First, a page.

Sometimes an asset will trade at one price on one trading venue, and another price on another venue. If you notice this discrepancy, you can buy the asset at the lower price in one place, sell it at the higher price in the other place, and make an instant guaranteed profit. (source: Crypto Bots Feast on Your Typos)

This buying and selling for instant profit across two exchanges is referred to as “cross-exchange arbitrage”. While it may sound scary, it’s actually a perfectly healthy aspect of any financial market (discussed in greater detail by the hummingbot team). Quick acting arbitrage helps to reduce market fragmentation and makes price discovery easier: two features that commonly plague many cryptocurrencies.

These price opportunities are the equivalent of seeing free money on the ground. But rather than you being the only person to see it, hundreds of other people spot this at the exact same time — and a hunger-games-esque digital brawl ensues. This price information is easily visible to tons of traders — and there are plenty of services that perform these price checks instantly using exchange API’s. So even if only a few people are running a fancy arbitrage bot, when a price discrepancy occurs between two different exchanges: lots of people notice.

In a traditional stock market, whoever places their counteroffer to the exchange first gets the order. This seems like the logical answer, and is actually performed daily on both centralized and decentralized exchanges. However, as discussed above, these on-chain matching DEX’s have a different solution with a plethora of downsides: whoever pays the most in gas.

DEX Design Flaws

The crypto bots’ use can be so lucrative, it would pay for a miner to execute a so-called 51-percent attack, in which computers take over the network of a particular coin, Juels said in a later phone interview.

“We explain that DEX design flaws threaten underlying blockchain security,” the eight authors said in the paper. (source: Flash Boys Trading Bots Are Running Wild on Crypto Exchanges)

One of the things that the article briefly touches on is the “design flaws” of these DEX systems. Specifically, these are flaws associated with on-chain matching DEX systems.

While they don’t exactly spell them out, there’s a bunch of issues with these fully on-chain systems. To name a few:

  • Trader vs Trader front running creates a horrible user experience — results is frustrating failed transactions, which still cost the user gas but yield them nothing
  • Gas auctions become a thing — trading benefits go from the traders to the miners
  • 51% attack concerns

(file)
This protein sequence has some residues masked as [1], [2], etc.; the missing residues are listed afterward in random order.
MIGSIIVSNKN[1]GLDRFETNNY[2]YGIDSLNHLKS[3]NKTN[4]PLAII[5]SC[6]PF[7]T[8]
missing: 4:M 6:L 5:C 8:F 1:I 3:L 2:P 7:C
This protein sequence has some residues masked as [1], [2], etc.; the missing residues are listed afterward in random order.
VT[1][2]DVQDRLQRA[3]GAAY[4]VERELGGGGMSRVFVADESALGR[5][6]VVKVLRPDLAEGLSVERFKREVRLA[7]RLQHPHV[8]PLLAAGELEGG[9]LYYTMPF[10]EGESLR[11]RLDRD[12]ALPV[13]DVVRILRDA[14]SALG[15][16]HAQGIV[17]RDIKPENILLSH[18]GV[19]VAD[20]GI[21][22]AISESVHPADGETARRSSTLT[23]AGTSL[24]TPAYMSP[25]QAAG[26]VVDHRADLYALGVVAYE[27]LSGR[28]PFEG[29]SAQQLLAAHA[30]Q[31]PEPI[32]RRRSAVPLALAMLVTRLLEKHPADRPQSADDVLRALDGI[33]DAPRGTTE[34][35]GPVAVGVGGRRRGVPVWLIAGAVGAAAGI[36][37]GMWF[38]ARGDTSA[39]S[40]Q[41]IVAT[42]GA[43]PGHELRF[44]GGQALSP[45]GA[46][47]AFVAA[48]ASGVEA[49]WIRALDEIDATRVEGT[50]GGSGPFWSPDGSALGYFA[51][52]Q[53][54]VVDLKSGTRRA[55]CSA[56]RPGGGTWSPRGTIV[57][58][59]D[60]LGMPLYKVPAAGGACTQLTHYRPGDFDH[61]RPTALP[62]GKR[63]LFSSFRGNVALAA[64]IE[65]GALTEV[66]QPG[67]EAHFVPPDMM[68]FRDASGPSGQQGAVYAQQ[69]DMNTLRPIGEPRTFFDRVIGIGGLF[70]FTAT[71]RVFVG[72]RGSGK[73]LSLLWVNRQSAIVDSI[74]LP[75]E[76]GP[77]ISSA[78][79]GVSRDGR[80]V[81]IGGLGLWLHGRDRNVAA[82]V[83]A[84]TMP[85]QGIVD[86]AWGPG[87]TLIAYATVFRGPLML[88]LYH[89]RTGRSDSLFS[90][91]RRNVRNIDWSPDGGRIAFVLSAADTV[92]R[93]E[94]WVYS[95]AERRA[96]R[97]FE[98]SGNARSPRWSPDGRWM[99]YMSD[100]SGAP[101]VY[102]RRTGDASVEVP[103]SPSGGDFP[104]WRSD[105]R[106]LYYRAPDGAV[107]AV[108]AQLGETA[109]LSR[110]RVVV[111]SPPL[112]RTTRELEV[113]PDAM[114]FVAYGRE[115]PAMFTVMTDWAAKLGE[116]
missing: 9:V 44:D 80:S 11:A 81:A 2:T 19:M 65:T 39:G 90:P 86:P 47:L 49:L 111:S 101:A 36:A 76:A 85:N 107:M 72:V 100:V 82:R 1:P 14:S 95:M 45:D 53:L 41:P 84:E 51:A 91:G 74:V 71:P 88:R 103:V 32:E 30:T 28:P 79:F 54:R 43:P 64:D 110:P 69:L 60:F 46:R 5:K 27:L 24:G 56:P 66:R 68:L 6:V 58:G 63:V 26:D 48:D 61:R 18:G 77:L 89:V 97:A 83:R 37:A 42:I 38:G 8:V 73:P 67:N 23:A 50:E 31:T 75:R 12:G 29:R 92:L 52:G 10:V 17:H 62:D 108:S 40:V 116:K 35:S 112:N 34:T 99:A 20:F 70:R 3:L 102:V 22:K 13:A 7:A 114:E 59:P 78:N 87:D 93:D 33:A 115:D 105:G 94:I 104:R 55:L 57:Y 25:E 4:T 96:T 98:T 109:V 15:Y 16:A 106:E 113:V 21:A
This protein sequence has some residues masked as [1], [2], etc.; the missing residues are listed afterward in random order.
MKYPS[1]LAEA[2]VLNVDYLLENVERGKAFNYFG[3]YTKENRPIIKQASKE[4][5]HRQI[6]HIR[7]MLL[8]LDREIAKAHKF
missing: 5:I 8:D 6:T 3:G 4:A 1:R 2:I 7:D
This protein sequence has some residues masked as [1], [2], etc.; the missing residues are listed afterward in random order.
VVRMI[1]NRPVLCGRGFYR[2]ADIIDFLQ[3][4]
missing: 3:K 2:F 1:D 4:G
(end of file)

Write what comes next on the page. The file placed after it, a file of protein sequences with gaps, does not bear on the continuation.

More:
• Cancelling orders costs money
  • Makes providing liquidity harder and more risky

Many of these issues stem from the article’s main point: these orders don’t have proper time-price priority because they match on-chain. It’s pretty critical to note that not all DEX’s match on-chain.

Hybrid DEX’s

“This should incentivize the community to consider new exchange designs,” Juels said. (source: Flash Boys Trading Bots Are Running Wild on Crypto Exchanges)

While I completely agree that new exchange designs are exciting and have great potential, the issues that the article brings up are actually already solved. Hybrid DEX’s suffer from none of these issues. They do this by placing the orderbook and order matching off-chain, while still making the actual trades on-chain.

Exchanges have three core components: Orderbook, Matching, and Storage.

Decentralized exchanges such as IDEX, Paradex, DDEX, etc. all use this type of hybrid structure. This solves a bunch of the problems from the article:

  • Traders front-running one another by paying more gas is no longer a thing — it’s back to first come first serve
  • The exchange determines the gas price for the settlement. No gas price auction.
  • 51% attacks become less of a concern

Arbitrage is still occurring here on these exchanges, and certainly some by arbitrage bots — but they don’t suffer from the front running challenges highlighted in the article. It’s once again the first to place the order is the first to take it.

Building Better DEX Systems

As the bloomberg piece asked the community to consider new exchange designs, it seems relevant to discuss why these different forms of DEX’s exist.

There are definitely pros and cons to each method of exchange. While the article highlights several cons with on-chain matching DEX’s, there are some advantages. These orders can be used for certain DeFi applications that cannot use off-chain orders, and they arguably offer a higher level of trustlessness. Additionally, they have historically been much easier to build than hybrid DEX’s.

As Juels called for the community to consider new exchange designs, Hydro is open sourcing modern DEX design. We believe that the hybrid style DEX system elegantly solves the front-running issue, and provides a much better user experience for a variety of different use cases.

Have any questions or want more clarifications on any of this? Let us know!